As for Calvin, “Feels” could be the fourth of 10 singles he plans to release in 2017. He has already rolled out “Rollin,” which features Future and Khalid and “Heatstroke.” The latter included input from Young Thug, Pharrell and Ariana Grande. The first and most successful cut was “Slide.” That track showcased the talents of Frank Ocean and Migos, and is shaping up to be something of a sleeper hit. The blurry-eyed party jam is still climbing the Billboard Hot 100 and has racked up a whopping 238 million Spotify streams.

The rumored cover:

The official cover art for Calvin Harris’ new collaboration with Katy Perry, Pharrell Williams and Big Sean – #FEELS!

— Pop Crave (@PopCrave) June 12, 2017

Listen to a snippet at 1:35 mins:

Are you excited to hear the full collaboration? Let us know below, or by hitting us up on Facebook and Twitter!

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Shakira Performs “Me Enamore” & “Comme Moi” On ‘The Voice France’

Shakira Rolls Out "Me Enamoré"

Shakira launches her 11th studio LP with a new banger called “Me Enamoré.”

Shakira’s 11th LP, El Dorado, arrived without a lot of fanfare in late May, but the Colombian superstar is slowly ramping up the promotion. She seems to be focussing on Europe, which makes sense given her chart-conquering ways over there, starting with an appearance on The Voice France. The 40-year-old belted out impossibly perky lead (solo) single “Me Enamore” first. The hitmaker looked surprisingly casual in a simple red blouse and black jeans, but her performance was anything but. She shook her hips, worked the stage and got everyone on their feet.

Interestingly, “Me Enamore” has become something of a viral sensation since Coldplay frontman Chris Martin posted a video dancing along to it. The track is certainly catchy enough for a “Despacito” like crossover, if Shakira can be interested reworking it into a Spanglish version. The enduring dive returned later in the show to belt out “Comme Moi,” a multi-lingual banger with French rapper Black M and Lucie. This performance boasted a little more choreography, but lacked the sheer energy and fun of “Me Enamore.” Watch Shakira in action above and below.

Did you love her performances? Let us know below, or by hitting us up on Facebook and Twitter!

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East Beat: Your Guide To Asia’s Best Pop Songs Feat. G-Dragon & Cosmic Girls

East Beat: ASTRO & Hyoyeon

Your guide to the week’s best Asian pop songs featuring ASTRO and Hyoyeon.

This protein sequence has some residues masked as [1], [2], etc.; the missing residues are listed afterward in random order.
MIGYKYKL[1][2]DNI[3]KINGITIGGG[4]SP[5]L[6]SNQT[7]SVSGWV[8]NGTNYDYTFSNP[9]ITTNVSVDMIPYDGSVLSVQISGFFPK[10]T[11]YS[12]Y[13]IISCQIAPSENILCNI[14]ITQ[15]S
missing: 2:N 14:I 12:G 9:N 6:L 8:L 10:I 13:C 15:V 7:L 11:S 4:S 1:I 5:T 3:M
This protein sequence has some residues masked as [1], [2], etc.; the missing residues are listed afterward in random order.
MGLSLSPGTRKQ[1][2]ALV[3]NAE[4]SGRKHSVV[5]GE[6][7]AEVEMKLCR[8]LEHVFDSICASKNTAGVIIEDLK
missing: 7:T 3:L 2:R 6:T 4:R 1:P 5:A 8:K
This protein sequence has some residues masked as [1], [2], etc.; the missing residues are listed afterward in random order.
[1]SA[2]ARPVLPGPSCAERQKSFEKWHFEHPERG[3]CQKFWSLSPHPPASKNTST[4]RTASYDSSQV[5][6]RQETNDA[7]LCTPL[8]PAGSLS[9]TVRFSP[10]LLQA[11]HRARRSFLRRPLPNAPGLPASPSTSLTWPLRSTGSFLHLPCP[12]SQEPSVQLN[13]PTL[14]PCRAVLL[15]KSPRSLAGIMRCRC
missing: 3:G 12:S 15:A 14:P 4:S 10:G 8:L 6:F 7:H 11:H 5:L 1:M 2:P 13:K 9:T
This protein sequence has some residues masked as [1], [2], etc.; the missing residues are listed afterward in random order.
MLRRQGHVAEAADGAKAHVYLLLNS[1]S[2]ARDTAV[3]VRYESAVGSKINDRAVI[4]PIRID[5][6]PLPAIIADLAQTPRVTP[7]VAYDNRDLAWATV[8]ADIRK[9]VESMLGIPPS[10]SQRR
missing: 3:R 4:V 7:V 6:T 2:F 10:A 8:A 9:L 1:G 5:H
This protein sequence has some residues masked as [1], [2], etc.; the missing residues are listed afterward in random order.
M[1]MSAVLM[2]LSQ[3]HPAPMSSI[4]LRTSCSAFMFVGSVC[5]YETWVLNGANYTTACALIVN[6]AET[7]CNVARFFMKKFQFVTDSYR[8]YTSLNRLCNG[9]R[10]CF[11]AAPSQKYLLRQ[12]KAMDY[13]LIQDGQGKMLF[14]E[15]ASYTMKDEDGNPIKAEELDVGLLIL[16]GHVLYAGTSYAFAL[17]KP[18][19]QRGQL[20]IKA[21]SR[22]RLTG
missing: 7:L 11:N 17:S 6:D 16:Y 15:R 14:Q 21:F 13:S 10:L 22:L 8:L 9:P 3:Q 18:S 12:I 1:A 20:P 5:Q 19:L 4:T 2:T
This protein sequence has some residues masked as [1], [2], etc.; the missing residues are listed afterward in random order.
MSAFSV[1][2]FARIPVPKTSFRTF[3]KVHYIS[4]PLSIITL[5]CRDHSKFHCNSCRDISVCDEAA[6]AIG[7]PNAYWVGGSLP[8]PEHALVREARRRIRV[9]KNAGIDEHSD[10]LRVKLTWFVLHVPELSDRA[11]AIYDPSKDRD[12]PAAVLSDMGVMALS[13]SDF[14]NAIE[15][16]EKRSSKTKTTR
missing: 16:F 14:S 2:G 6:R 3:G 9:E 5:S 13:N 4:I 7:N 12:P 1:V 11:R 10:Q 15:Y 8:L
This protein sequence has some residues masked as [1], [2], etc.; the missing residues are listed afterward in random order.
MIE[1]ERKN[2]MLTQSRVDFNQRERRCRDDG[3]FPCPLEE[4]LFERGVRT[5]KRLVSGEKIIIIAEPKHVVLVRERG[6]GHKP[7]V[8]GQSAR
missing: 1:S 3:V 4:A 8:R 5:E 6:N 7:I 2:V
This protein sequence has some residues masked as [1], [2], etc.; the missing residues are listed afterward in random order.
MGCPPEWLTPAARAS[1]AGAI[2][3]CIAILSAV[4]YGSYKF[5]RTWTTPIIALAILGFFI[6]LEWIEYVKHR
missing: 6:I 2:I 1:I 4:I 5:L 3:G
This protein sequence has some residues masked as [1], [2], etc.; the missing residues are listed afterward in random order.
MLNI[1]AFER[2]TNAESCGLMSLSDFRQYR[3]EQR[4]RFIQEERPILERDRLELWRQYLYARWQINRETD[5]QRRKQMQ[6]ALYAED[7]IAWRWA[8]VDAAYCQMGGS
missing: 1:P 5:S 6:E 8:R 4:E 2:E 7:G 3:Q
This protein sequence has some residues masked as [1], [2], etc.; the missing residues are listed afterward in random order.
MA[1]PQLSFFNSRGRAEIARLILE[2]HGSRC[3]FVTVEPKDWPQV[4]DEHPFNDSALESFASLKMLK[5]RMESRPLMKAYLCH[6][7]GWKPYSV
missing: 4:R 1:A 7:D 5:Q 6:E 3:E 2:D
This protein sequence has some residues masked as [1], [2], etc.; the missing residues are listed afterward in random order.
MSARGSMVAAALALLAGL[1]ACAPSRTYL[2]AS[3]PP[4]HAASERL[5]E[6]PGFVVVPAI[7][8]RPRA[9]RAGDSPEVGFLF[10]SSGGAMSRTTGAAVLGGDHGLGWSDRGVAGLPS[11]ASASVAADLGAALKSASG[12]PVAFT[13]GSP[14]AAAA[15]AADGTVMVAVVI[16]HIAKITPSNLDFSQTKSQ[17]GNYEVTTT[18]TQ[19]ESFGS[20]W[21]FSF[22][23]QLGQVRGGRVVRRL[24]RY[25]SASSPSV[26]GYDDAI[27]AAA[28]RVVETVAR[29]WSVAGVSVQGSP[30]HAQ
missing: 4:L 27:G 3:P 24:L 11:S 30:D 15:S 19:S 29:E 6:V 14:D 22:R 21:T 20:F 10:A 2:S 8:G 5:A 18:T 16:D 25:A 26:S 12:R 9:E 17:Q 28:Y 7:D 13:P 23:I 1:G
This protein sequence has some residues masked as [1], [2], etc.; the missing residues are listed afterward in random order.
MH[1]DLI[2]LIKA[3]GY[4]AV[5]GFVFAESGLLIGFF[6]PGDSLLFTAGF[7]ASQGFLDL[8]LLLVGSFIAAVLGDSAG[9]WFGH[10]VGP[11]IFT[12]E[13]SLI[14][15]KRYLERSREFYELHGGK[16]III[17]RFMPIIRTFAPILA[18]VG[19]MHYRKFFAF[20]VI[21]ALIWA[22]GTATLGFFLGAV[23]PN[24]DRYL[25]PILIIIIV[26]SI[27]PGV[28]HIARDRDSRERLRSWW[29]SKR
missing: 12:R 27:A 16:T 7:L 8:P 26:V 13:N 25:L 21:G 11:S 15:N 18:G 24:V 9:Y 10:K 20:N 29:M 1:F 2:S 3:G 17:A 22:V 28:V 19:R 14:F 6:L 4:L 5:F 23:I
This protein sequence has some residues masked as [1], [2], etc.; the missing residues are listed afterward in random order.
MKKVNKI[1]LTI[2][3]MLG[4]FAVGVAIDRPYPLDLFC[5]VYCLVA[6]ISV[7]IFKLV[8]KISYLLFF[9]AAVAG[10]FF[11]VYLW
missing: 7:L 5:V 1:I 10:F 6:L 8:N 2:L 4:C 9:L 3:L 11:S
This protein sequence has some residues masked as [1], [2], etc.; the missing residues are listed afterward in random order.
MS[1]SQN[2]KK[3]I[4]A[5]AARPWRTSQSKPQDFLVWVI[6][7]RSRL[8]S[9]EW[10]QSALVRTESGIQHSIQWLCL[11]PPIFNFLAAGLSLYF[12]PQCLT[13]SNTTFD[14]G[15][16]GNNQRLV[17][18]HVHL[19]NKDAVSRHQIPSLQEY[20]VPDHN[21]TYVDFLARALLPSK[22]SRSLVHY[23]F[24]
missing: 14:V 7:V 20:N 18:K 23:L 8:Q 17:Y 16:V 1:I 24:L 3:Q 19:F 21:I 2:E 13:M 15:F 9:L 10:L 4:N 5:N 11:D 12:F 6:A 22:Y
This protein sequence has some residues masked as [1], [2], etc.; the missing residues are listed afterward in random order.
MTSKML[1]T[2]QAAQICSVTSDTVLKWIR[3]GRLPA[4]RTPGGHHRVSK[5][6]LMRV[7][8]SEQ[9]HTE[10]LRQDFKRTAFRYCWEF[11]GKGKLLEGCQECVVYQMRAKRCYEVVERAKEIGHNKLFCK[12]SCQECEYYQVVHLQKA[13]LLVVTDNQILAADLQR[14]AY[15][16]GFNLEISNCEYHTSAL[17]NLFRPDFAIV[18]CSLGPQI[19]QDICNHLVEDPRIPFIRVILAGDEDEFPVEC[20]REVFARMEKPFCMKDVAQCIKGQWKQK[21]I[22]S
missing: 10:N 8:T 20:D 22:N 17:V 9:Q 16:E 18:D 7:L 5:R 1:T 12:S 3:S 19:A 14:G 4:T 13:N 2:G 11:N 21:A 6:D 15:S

The world of pop music moves fast, especially for those who enjoy the sounds of the East and the West. Keeping up with the Hot 100 is hard enough, let alone knowing what’s going on in Japan and the blink-and-you’ll-miss-it K-Pop scene. To help you stay on top of Asia’s hottest pop music, I’ve put together East Beat — a handy guide to the best K-Pop songs of the week.

BIGBANG is arguably the biggest K-Pop group of the last decade, and their star member, G-Dragon, has Justin Timberlake levels of success as a solo artist. The 29-year-old’s latest album, Kwon Ji Yong, is mostly filled of glossy hip-hop jams, but he changes direction on lead single “Untitled 2014.” The piano-driven torch ballad recalls his bandmate Taeyang’s mega-hit “Eyes Nose Lips,” and provides a different look at a star whose talent is often overshadowed by his own commercial club bangers and bizarre fashion choices.

Rising girl group Cosmic Girls just returned with their first studio album, Happy Moment. Unfortunately, after establishing a unique sound for themselves with hits like “Secret” and “I Wish,” their lead single “Happy” is a generic electro-pop style that’s been done by countless other groups this year. This means that the album’s real gems are the B-sides, namely “Miracle,” which sounds like a disco remix of their best song “Secret.”

Newcomers Circus Crazy are a unique addition to the K-Pop scene, bridging a gap between idol boy bands and trendy K-indie. Their latest single, “Romantic Drama,” is a glittery ’80s synth-pop jam with shades of Prince. And speaking of throwbacks, three-piece girl group S.E.T channel Korea’s ‘Techno Queen’ Lee Jung-hyun on their debut single “Nalari.”

Another interesting new act on the scene is TOPSECRET, who have one of the silliest and strangest boy band tracks I’ve heard in a long time with “Mind Control.” Korean boy bands tend to be a lot safer musically than their female counterparts, so it’s cool to see some guys trying something different for once.